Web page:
By Briana Bocelli
MANCHESTER, Vt. — Independent schools may be the answer to economic prosperity in Vermont as a recent study found that Burr and Burton Academy provides over $15 million in support to Bennington County annually.
The study conducted by economist and UVM professor Art Woolf shows that BBA positively impacts local business, property values, tourism, employment and the economy as a whole.
According to the study, BBA provides $8.5 million in direct wages to 175 employees, or about 5 percent of all wages and workers in Manchester. These earnings are funneled back into the town’s economy through employees and students who shop locally, benefitting hundreds of local businesses.
This economic activity produces a “multiplier effect” that leads to an additional 282 jobs in the county and employee compensation of $15.6 million. All combined, BBA generates about $1.2 million in revenues for the state of Vermont.
Woolf, a former state economist for Vermont Gov. Madeleine Kunin during the 1980s, said organization size matters when it comes to boosting a local economy.
“One reason is the size, and any institution with the number of employees that [Burr and Burton Academy] has is going to generate a lot of money,” Woolf said.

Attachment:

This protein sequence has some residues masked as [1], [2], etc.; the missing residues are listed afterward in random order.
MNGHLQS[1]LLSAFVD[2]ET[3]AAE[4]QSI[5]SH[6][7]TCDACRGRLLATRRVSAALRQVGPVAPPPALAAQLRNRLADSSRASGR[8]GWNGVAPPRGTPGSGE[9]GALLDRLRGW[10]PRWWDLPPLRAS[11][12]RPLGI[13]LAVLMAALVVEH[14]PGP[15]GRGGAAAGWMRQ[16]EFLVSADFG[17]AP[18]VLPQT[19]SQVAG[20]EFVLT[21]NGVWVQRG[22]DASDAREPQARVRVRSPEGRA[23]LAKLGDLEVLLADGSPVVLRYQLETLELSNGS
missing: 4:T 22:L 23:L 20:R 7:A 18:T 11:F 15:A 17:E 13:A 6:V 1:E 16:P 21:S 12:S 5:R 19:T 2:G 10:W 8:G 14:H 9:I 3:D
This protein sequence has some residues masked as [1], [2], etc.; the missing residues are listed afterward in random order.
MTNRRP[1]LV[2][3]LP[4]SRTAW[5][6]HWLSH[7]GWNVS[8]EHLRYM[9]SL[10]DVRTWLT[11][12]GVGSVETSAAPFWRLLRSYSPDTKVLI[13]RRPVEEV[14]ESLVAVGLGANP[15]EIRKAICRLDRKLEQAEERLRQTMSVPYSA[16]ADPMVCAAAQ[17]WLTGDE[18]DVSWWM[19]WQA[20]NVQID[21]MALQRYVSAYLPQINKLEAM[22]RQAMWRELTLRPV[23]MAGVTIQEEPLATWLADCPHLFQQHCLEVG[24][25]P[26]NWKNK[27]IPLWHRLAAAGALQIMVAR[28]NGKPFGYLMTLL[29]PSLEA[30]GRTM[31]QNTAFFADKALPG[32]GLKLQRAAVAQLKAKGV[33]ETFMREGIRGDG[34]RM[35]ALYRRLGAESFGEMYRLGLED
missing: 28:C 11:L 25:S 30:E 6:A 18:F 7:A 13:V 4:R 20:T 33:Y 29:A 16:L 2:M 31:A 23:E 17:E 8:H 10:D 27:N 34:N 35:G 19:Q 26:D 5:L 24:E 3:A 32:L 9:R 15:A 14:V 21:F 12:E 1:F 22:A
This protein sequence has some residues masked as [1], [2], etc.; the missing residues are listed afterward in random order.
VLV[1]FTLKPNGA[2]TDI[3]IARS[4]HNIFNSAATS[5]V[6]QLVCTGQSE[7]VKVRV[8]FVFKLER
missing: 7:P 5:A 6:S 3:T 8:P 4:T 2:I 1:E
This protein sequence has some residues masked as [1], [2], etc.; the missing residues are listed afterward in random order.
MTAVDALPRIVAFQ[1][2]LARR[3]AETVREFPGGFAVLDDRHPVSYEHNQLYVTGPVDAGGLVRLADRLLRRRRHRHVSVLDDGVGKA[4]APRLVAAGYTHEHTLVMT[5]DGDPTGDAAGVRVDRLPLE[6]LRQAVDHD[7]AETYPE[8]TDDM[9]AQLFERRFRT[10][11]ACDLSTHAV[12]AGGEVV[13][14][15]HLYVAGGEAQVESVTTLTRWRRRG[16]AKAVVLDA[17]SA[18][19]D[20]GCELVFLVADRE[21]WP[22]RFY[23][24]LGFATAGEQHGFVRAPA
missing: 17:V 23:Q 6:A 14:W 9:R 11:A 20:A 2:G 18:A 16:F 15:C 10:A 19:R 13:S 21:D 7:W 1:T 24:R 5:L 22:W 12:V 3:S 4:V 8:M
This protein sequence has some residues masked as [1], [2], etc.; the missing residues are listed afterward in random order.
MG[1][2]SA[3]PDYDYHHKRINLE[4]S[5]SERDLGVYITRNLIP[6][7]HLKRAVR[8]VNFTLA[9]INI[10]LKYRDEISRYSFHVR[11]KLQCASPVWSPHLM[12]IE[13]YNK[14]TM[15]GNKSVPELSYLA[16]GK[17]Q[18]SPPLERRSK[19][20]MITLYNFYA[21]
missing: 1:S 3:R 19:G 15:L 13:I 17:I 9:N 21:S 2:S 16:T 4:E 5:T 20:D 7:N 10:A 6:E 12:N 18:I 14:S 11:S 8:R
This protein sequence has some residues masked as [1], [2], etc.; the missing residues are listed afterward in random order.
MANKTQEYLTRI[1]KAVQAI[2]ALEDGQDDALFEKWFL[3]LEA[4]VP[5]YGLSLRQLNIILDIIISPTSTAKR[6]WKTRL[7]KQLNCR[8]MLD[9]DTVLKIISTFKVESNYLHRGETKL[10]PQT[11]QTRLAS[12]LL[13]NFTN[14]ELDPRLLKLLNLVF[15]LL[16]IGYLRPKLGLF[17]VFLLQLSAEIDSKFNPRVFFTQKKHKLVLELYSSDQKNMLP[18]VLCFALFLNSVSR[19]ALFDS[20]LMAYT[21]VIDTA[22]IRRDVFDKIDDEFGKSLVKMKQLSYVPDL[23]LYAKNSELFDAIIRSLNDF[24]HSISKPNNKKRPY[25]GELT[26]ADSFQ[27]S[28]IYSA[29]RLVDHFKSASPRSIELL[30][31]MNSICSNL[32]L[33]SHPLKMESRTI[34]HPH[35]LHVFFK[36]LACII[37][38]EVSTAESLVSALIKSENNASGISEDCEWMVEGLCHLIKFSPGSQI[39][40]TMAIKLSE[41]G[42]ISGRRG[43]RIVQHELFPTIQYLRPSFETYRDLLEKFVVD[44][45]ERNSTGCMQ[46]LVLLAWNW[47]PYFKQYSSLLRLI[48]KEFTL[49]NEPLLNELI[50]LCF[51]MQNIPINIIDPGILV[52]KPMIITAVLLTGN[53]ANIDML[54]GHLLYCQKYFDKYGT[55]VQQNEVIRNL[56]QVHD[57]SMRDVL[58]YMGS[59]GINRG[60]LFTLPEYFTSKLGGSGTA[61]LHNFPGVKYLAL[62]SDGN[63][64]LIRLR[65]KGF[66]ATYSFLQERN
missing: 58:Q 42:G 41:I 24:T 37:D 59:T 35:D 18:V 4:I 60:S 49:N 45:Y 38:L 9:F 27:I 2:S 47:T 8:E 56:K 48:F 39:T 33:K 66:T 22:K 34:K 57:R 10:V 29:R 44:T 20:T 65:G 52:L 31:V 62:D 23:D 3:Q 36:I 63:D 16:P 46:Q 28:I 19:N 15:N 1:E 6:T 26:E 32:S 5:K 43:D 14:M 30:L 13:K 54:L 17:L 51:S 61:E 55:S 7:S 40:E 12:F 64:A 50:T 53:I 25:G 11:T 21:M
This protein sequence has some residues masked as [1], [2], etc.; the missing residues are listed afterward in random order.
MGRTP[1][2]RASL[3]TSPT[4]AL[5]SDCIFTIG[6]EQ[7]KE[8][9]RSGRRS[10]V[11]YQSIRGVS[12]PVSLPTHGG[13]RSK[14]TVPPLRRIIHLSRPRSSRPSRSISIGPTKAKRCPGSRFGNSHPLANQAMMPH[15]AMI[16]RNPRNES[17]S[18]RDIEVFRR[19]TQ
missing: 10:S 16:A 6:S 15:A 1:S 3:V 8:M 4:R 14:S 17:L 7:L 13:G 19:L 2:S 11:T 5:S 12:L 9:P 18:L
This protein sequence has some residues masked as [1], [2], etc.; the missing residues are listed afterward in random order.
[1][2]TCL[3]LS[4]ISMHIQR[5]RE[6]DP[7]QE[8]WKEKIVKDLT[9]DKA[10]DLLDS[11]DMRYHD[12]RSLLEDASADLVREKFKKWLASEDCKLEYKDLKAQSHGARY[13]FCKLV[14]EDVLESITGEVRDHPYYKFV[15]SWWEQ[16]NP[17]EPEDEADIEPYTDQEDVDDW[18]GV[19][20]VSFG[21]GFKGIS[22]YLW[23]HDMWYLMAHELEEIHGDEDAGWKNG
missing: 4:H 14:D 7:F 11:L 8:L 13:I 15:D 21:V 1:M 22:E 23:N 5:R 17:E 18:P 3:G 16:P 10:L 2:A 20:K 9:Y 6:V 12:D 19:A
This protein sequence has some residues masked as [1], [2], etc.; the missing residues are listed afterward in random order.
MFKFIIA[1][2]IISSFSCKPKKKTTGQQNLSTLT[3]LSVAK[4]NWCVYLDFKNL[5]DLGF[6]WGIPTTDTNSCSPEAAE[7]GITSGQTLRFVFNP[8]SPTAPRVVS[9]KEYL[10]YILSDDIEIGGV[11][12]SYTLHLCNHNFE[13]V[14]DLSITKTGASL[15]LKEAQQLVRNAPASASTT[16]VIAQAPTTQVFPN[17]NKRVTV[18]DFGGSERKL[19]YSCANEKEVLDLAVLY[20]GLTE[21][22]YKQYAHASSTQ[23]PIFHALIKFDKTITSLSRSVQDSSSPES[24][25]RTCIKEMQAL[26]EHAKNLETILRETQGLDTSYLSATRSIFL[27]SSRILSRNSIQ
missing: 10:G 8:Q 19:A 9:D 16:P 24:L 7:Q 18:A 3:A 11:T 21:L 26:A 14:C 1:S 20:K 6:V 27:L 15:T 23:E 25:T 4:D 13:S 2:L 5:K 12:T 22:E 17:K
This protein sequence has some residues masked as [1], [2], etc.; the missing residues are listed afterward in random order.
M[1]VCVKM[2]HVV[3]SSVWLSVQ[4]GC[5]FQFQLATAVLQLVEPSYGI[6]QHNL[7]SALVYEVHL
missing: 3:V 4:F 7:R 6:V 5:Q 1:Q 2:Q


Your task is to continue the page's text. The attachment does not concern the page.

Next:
BBA board of trustees Chairman Seth Bongartz said it was no secret that the school contributed a lot to the town’s economy, but administrators wanted to put statistics behind it.
“We didn’t know the number, but we knew we were contributing a lot,” he said. Bongartz said BBA strives to provide a world-class education to its students but also takes pride in the economic support it provides to the county.
“Independent schools have an important role to play, both in terms of the Vermont economy, helping demographic trends, and supporting the areas in which they are located,” Bongartz said.
The study found that homebuyers are willing to pay an increase of up to 5.9 percent for a home in a school choice town like Manchester, and 83 percent of parents whose children attend BBA said that school choice was a major factor in deciding where to settle down and raise their kids.
BBA also generates $2.4 million in “export” earnings that come in from outside of the county, such as from students who attend the school from other areas of the state.
“That’s probably the most important because that brings in money that probably wouldn’t be there otherwise,” Woolf said. “It also helps make it a better school because it has to work hard to attract students that have choices to go elsewhere.”
Bongartz said because of the world class education that BBA provides, more families are moving into town and bringing their business with them.
“We’re part of the solution of being an economic engine for the county,” he said.
Briana Bocelli is a freelance writer for True North Reports.